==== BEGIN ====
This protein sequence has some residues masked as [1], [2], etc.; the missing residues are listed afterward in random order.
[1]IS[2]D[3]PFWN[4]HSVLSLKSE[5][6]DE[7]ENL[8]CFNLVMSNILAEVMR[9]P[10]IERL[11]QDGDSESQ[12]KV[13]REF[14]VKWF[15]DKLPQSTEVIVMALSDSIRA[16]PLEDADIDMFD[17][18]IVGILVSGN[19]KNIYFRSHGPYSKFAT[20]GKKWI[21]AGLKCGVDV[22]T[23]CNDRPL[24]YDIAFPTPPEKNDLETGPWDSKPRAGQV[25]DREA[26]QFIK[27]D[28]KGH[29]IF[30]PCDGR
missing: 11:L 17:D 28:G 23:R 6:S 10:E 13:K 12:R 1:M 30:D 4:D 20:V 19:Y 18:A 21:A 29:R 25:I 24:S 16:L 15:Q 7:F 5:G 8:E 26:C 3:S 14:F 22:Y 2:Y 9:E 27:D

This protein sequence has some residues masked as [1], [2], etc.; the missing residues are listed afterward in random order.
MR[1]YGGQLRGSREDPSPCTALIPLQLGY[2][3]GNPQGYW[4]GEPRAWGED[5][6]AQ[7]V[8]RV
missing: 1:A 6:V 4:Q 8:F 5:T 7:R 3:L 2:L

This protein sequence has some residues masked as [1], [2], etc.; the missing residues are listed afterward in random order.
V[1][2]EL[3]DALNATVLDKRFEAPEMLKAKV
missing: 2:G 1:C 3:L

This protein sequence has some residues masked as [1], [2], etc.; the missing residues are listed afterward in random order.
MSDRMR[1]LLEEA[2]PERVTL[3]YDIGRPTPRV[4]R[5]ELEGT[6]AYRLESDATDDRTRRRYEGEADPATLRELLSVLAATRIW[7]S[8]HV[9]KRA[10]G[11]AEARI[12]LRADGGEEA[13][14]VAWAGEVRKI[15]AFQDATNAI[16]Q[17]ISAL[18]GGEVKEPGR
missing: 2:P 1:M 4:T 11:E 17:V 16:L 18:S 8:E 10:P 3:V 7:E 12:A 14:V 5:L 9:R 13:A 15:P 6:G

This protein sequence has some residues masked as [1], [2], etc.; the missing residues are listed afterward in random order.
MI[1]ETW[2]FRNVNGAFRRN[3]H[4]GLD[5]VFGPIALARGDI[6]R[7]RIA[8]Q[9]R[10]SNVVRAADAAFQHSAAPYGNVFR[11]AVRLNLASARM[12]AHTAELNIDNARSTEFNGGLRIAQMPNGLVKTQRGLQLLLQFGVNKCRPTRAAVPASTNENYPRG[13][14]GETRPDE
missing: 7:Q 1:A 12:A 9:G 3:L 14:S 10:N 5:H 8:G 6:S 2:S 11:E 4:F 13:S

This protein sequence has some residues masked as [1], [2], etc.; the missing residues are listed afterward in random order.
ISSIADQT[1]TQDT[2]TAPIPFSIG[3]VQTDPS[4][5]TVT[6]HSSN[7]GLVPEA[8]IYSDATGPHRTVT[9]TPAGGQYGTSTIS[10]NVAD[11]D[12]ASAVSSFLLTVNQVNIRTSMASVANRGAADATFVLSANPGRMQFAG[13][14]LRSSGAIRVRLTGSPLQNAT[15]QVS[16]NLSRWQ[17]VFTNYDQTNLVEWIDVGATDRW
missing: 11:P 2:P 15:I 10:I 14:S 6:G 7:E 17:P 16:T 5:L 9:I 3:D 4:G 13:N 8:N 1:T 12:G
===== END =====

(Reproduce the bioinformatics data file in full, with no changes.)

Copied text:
This protein sequence has some residues masked as [1], [2], etc.; the missing residues are listed afterward in random order.
[1]IS[2]D[3]PFWN[4]HSVLSLKSE[5][6]DE[7]ENL[8]CFNLVMSNILAEVMR[9]P[10]IERL[11]QDGDSESQ[12]KV[13]REF[14]VKWF[15]DKLPQSTEVIVMALSDSIRA[16]PLEDADIDMFD[17][18]IVGILVSGN[19]KNIYFRSHGPYSKFAT[20]GKKWI[21]AGLKCGVDV[22]T[23]CNDRPL[24]YDIAFPTPPEKNDLETGPWDSKPRAGQV[25]DREA[26]QFIK[27]D[28]KGH[29]IF[30]PCDGR
missing: 11:L 17:D 28:G 23:R 6:S 10:E 13:K 12:R 1:M 30:D 4:D 20:V 19:Y 18:A 21:A 29:R 25:I 24:S 16:L 15:Q 7:F 5:G 8:E 26:C 3:S 14:F 22:Y 2:Y 9:E 27:D

This protein sequence has some residues masked as [1], [2], etc.; the missing residues are listed afterward in random order.
MR[1]YGGQLRGSREDPSPCTALIPLQLGY[2][3]GNPQGYW[4]GEPRAWGED[5][6]AQ[7]V[8]RV
missing: 1:A 6:V 4:Q 8:F 5:T 7:R 3:L 2:L

This protein sequence has some residues masked as [1], [2], etc.; the missing residues are listed afterward in random order.
V[1][2]EL[3]DALNATVLDKRFEAPEMLKAKV
missing: 2:G 1:C 3:L

This protein sequence has some residues masked as [1], [2], etc.; the missing residues are listed afterward in random order.
MSDRMR[1]LLEEA[2]PERVTL[3]YDIGRPTPRV[4]R[5]ELEGT[6]AYRLESDATDDRTRRRYEGEADPATLRELLSVLAATRIW[7]S[8]HV[9]KRA[10]G[11]AEARI[12]LRADGGEEA[13][14]VAWAGEVRKI[15]AFQDATNAI[16]Q[17]ISAL[18]GGEVKEPGR
missing: 2:P 1:M 4:T 11:E 17:V 16:L 18:S 8:E 10:P 3:V 7:E 12:A 14:V 5:L 9:R 13:A 15:P 6:G

This protein sequence has some residues masked as [1], [2], etc.; the missing residues are listed afterward in random order.
MI[1]ETW[2]FRNVNGAFRRN[3]H[4]GLD[5]VFGPIALARGDI[6]R[7]RIA[8]Q[9]R[10]SNVVRAADAAFQHSAAPYGNVFR[11]AVRLNLASARM[12]AHTAELNIDNARSTEFNGGLRIAQMPNGLVKTQRGLQLLLQFGVNKCRPTRAAVPASTNENYPRG[13][14]GETRPDE
missing: 7:Q 1:A 12:A 9:G 3:L 14:S 10:N 5:H 8:G 6:S 2:S 11:E 4:F 13:S

This protein sequence has some residues masked as [1], [2], etc.; the missing residues are listed afterward in random order.
ISSIADQT[1]TQDT[2]TAPIPFSIG[3]VQTDPS[4][5]TVT[6]HSSN[7]GLVPEA[8]IYSDATGPHRTVT[9]TPAGGQYGTSTIS[10]NVAD[11]D[12]ASAVSSFLLTVNQVNIRTSMASVANRGAADATFVLSANPGRMQFAG[13][14]LRSSGAIRVRLTGSPLQNAT[15]QVS[16]NLSRWQ[17]VFTNYDQTNLVEWIDVGATDRW
missing: 11:P 2:P 15:I 10:I 14:S 6:G 7:E 17:P 16:T 5:L 9:I 3:D 4:G 13:N 8:N 1:T 12:G